726,464 filed May 3,1968 and owned by the assignee amounts of other blueemitting phosphors (with, for example, a barium-calcium apatite activated with divalent europium), an unmixed strontium chloro-apatite is preferred.
The high pressure mercury lamp with a chromium iodide additive and the high-pressure mercury vapor lamp with a divalent-europium activated strontium chloro-apatite phosphor coating, while providing reasonably high-intensity sources, are comparatively inefficient sources of blue light. When the chromium iodide additive is combined with the high pressure mercury-strontium chloro-apatite lamp, a lamp is produced which is, instead of having a blue output which is a compromise between these two types of high-pressure discharge lamps, has a blue output which is much greater than either one.
The lamp of the instant invention has a much higher intensity output than the strontium chloro-apatite fluorescent lamp. The 400 watt lamp of the instant invention has a blue-normalized output of about 61,500 while a 40-watt fluorescent has a blue-normalized output of only about 9,200. The lamp of the instant invention has the advantage of providing a relatively compact source which can be focused to provide an extremely high-intensity,-and even if multiple fluorescent lamps were used, they could not be focused in a practical manner. Thus, the instant invention provides a most efficient high-intensity source of blue-normalized lumens.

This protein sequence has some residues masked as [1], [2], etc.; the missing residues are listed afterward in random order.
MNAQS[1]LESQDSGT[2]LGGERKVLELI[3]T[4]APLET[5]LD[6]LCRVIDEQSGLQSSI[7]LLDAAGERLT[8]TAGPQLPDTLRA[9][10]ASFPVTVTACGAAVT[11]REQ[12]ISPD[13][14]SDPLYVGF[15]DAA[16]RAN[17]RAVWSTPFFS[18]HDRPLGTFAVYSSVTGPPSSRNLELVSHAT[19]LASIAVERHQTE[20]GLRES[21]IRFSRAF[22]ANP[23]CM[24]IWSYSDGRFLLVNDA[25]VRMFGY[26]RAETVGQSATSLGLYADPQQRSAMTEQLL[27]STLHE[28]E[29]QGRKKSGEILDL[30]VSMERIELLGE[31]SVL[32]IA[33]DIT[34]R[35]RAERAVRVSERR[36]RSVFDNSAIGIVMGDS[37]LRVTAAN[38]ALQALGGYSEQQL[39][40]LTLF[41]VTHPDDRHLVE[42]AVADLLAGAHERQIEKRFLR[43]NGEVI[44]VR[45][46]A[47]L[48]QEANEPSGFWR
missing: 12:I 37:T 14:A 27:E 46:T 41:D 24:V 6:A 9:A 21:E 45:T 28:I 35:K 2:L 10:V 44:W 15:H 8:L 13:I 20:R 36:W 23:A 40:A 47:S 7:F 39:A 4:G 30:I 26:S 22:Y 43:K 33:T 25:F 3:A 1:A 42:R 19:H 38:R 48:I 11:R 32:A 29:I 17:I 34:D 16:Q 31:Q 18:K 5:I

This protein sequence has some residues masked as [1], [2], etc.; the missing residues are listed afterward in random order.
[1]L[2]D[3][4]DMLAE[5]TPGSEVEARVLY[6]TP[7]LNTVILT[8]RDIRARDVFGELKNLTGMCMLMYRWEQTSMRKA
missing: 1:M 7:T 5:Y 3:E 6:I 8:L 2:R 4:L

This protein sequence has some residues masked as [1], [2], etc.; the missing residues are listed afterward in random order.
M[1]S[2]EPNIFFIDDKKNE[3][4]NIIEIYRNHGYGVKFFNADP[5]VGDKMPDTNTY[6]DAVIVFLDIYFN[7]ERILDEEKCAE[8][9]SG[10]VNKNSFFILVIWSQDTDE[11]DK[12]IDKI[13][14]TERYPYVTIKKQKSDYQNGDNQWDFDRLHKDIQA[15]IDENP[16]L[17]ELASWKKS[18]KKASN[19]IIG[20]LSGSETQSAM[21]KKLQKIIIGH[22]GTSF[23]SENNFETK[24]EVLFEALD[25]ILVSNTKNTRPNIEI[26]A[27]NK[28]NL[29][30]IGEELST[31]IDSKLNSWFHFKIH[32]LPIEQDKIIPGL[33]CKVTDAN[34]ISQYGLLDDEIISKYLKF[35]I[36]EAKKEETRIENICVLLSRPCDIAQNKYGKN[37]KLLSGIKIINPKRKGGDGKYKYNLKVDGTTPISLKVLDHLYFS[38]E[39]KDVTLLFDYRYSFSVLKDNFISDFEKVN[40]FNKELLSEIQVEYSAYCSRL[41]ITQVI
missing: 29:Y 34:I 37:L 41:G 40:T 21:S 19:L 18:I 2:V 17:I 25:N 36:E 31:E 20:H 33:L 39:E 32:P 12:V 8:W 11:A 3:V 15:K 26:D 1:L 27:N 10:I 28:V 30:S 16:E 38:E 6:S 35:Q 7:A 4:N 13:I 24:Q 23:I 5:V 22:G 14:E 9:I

I claim as my invention:
1. In combination with a discharge lamp comprising an elongated light-transmitting arc tube enclosing a predetermined volume and containing a predetermined amount of mercury which when fully vaporized during normal operation of said lamp will provide predetermined pressure of mercury vapor therein, and an outer light-transmitting envelope having an interior surface,
' spaced from and enclosing said arc tube, the improvement which comprises:
a. a phosphor coating substantially comprising strontium chloro-apatite activated by divalent europium on said interior surface of said outer envelope; and
b. discharge sustaining additives contained in said are tube, said additives substantially comprising:
i. chromium in the amount of about 0.006 to 0.6 milligrams per cubic centimeter of said are tube volume; and
ii. iodine in an amount which is at least percent of the stoichiometric amount to form CF12 with said amount of chromium, whereby said combination provides high-intensity blue light having a high Z-bar spectral tristimulus value in a very efficient manner.
2. The combination of claim 1, wherein said chromium is present in the amount of about 0.17 milligrams per cubic centimeter of arctube volume, said mercury is present in the amount of about 2.5 milligrams per cubic centimeter of arc tube volume, and said iodine is present in the amount of about percent of the stoichiometric amount to form Crl with said amount of chromium.